Pate and Morris Construction Company furnished to the project two tractors with operators and presented a claim for the rental and the operators' wages. The argument that these wages are not a proper charge is farfetched. The showing is that the operators worked on the project at the instance of the joint venture. Liability may not be avoided on the ground that Pate and Morris actually paid them.
The claim of Conley-Lott-Nichols Machinery Company is for rental and repairs on two crawler tractors under contracts between Johnson and Nichols Machinery Company. An adequate showing is made that Conley-Lott-Nichols succeeded to the interest of Nichols and that the claim was in accordance with the rental contracts. The objection of the appellant is that at the time of the execution of the rental contracts the parties also entered into option-to-purchase agreements. He relies on United Pacific Insurance Company v. United States ex rel. Mississippi Val. Equipment Co., 8 Cir., 296 F.2d 160, which reversed a summary judgment granted to a lessor under a rental agreement which contained an option to purchase. The court there said that 'the measure of the surety's liability is the actual rent to be paid on the equipment used on the job' and that 'the agreed rentals as recited in the agreement were disproportionately high and did not represent a fair and actual rent because such so-called rentals would have exceeded the agreed value of the equipment in less than one year.' Id. at 164. The facts here are different. Substantial amounts remained to be paid on the purchase price at the end of the lease period. In addition, the affidavit of an official of the lessor states that: 'The monthly rentals provided for in such Lease Agreements were the usual, customary and prevailing rentals for similar equipment in the States of Oklahoma and Texas at the time such rental agreements were executed.' Appellant made no effort to contravene this statement. In our opinion, the United Pacific decision does not apply and the entry of summary judgment in favor of Conley-Lott-Nichols was proper.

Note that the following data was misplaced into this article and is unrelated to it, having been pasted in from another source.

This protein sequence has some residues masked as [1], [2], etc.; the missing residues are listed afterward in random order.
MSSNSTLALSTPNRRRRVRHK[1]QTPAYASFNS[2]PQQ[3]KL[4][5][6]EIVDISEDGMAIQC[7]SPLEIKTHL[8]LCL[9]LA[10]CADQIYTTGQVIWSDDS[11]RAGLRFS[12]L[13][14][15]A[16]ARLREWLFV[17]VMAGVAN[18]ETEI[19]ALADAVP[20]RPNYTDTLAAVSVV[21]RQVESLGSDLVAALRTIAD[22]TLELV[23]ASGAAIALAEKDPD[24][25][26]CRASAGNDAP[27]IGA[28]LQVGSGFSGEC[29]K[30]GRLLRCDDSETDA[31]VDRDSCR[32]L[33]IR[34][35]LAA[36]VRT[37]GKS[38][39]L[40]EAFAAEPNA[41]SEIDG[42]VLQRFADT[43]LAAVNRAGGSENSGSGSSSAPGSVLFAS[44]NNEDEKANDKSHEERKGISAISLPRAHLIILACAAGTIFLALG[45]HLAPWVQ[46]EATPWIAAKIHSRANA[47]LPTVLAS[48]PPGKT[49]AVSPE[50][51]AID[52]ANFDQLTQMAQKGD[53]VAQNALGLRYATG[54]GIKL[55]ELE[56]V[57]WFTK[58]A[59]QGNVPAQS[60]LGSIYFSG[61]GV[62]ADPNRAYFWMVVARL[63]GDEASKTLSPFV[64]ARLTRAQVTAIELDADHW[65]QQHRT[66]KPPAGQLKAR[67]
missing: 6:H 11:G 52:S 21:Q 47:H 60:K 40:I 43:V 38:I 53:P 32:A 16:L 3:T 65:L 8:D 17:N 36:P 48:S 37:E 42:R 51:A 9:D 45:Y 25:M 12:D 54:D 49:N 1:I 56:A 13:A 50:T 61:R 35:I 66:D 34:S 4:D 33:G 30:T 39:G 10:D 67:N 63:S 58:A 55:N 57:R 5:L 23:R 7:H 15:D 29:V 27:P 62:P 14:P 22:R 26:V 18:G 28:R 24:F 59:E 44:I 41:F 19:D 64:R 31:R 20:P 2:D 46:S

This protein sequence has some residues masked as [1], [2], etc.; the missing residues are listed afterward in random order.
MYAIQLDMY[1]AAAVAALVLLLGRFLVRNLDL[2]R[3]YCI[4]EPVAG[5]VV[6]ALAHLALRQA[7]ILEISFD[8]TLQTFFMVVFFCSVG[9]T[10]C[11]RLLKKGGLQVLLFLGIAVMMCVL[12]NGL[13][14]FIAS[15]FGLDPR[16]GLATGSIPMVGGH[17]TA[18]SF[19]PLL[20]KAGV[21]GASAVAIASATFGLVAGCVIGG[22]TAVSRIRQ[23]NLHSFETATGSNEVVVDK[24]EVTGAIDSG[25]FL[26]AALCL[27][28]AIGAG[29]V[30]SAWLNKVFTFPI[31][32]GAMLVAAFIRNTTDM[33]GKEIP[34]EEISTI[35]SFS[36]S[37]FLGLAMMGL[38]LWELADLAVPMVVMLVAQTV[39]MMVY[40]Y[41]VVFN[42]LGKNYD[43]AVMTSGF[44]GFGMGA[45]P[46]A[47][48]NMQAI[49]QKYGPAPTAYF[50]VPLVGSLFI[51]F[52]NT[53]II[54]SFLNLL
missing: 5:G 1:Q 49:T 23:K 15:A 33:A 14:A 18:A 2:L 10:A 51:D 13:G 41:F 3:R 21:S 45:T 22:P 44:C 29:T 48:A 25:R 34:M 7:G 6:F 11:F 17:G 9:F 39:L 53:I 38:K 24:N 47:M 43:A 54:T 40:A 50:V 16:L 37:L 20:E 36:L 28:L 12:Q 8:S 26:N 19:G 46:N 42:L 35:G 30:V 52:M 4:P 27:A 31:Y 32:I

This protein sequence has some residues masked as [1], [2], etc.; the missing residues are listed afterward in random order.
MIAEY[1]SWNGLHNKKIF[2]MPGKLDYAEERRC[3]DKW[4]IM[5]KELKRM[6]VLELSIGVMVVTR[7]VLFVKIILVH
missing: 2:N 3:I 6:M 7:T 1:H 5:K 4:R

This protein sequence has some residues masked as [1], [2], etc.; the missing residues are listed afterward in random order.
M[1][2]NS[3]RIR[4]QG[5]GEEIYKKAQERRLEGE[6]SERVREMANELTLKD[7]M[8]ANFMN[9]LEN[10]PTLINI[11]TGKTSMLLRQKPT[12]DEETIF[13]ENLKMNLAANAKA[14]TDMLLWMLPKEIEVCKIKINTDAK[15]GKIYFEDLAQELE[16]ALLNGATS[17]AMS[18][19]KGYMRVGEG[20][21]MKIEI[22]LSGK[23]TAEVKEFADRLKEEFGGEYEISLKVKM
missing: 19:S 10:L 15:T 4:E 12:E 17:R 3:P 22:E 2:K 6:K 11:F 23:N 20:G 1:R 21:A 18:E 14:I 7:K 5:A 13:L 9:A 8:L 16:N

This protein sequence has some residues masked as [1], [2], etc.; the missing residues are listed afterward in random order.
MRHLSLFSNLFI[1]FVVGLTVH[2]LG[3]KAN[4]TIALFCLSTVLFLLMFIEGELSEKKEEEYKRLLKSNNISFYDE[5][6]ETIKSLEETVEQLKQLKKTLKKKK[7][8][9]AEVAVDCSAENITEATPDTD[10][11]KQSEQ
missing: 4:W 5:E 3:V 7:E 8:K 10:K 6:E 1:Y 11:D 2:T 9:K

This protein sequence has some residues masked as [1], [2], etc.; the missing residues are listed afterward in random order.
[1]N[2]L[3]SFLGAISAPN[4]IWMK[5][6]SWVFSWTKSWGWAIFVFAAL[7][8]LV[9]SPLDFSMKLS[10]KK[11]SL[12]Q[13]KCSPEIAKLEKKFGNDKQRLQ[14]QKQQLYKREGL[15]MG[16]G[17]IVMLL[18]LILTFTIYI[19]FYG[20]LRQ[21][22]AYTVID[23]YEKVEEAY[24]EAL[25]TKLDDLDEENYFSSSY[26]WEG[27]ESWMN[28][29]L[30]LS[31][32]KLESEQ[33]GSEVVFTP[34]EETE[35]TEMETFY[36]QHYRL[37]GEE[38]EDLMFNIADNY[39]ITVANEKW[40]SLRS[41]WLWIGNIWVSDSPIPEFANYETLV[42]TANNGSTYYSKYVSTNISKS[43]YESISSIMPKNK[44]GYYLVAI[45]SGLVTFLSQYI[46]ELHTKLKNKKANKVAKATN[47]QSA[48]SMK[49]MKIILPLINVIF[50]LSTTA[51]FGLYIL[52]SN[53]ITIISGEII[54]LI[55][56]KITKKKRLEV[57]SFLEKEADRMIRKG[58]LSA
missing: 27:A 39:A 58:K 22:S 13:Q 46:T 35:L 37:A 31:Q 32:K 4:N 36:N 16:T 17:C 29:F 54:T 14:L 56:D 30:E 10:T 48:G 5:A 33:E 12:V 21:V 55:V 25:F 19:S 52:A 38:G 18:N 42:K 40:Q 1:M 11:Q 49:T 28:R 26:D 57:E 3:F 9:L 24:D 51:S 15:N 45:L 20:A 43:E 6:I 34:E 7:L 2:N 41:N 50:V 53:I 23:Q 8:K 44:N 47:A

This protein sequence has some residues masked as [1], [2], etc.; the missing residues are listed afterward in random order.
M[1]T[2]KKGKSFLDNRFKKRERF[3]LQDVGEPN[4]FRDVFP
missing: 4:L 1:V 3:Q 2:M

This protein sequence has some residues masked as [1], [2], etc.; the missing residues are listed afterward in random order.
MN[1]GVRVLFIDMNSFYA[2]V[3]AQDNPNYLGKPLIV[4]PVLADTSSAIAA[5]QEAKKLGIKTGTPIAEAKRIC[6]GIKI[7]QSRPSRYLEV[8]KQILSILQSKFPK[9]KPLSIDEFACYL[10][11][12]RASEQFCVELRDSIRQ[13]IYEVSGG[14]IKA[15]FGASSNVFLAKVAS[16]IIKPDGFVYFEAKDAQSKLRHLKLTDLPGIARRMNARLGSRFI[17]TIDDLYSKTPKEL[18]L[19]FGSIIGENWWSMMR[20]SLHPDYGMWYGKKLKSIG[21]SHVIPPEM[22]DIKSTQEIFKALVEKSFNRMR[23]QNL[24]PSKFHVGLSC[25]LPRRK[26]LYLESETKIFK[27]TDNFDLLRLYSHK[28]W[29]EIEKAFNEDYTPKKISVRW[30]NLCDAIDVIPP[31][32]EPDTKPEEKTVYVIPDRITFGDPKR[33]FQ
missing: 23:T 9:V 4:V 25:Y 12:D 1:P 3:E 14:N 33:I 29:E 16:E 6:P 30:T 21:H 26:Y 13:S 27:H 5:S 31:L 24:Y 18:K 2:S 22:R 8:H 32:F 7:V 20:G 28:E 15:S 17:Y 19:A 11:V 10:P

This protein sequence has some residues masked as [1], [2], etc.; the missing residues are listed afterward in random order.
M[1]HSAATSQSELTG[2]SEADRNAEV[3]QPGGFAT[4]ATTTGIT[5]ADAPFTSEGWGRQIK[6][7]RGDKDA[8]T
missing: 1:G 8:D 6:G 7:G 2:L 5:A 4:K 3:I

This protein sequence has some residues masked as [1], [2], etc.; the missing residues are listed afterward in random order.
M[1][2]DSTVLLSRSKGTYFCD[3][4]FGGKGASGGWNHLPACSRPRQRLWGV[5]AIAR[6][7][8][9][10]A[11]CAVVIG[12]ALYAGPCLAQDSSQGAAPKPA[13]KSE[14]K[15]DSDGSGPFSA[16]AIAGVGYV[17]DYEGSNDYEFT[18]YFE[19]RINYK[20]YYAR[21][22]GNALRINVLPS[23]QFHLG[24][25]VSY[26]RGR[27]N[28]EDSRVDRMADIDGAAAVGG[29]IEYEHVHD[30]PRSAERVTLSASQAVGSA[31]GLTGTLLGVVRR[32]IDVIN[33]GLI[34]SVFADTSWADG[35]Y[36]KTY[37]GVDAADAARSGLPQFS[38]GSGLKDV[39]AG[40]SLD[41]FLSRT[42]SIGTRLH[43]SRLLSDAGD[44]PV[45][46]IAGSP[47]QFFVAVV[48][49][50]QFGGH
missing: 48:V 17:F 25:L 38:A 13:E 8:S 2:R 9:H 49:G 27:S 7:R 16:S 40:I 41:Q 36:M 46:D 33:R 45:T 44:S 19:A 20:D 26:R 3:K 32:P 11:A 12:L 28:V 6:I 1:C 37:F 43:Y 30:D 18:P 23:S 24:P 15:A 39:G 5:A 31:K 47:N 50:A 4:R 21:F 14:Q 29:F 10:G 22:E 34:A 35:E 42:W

We conclude that all the summary judgments in favor of the use plaintiffs were valid. The surety paid them and under its indemnity agreement could recoup from appellant and Johnson. The fact that those two had their own agreement which divided the work and liability between them makes no difference so far as the rights of the usrety are concerned. Appellant admits that he and Johnson as joint venturers made the prime contract with the United States and obtained the bonds from the surety. In Oklahoma, the law of partnership applies to controversies between joint venturers and third persons,7 and the property of any member of the joint venture is liable to satisfy a judgment against the venture.8 No claim is made that, at the time of the execution of the bonds, the surety had notice of the private arrangements between appellant and Johnson. In the absence of notice it is not bound thereby. No question is raised over the validity and effect of the indemnity agreement. The surety may recover from Roane the amounts paid to satisfy the judgments for the use plaintiffs.
Additional recovery for taxes, insurance premiums, and expenses was proper. Substantial and uncontroverted evidence sustains the findings of the trial court that the amounts allowed were due from the joint venture and unpaid.
Counsel for appellant suggests in brief and argument that property of Johnson is available for at least partial satisfaction of the judgment for the surety and that appellant and the surety are engaged in litigation in the Oklahoma state courts over rights to such property. All of this is beside the point. We are concerned with the liability of appellant-- not with the amount of money he may ultimately have to pay without recoupment from Johnson. The controversy which appellant and the surety are having in state court is no concern of ours and furnishes no reason for overthrowing the judgment which has been entered.
40 U.S.C. 270a et seq
This principle was recognized in this circuit before the amendment. See McCollar v. Euler, 10 Cir., 286 F.2d 327, 328, and General Beverages, Inc., v. Rogers, 10 Cir., 216 F.2d 413, 414
Continental Casualty Company v. United States, 8 Cir., 305 F.2d 794, 797, cert. denied sub nom. United States for Use and Benefit of Robertson Lumber Co. v. Continental Casualty Co., 371 U.S. 922, 83 S.Ct. 290, 9 L.Ed.2d 231
Act of August 13, 1894, ch. 280, 28 Stat. 278, as amended by the Act of February 24, 1905, ch. 778, 33 Stat. 811
40 U.S.C. 270b(a)
See United States for Use and Benefit of J. P. Byrne & Co. v. Fire Association of Philadelphia, 2 Cir., 260 F.2d 541, 544
Commercial Lumber Co. v. Nelson, 181 Okl. 122, 72 P.2d 829, 830
54 O.S.A. 40, 1966. See also Adamson v. Brady, 199 Okl. 55, 182 P.2d 748, 750; and W. B. Johnston Grain Company v. Self, (Okl.) 344 P.2d 653, 658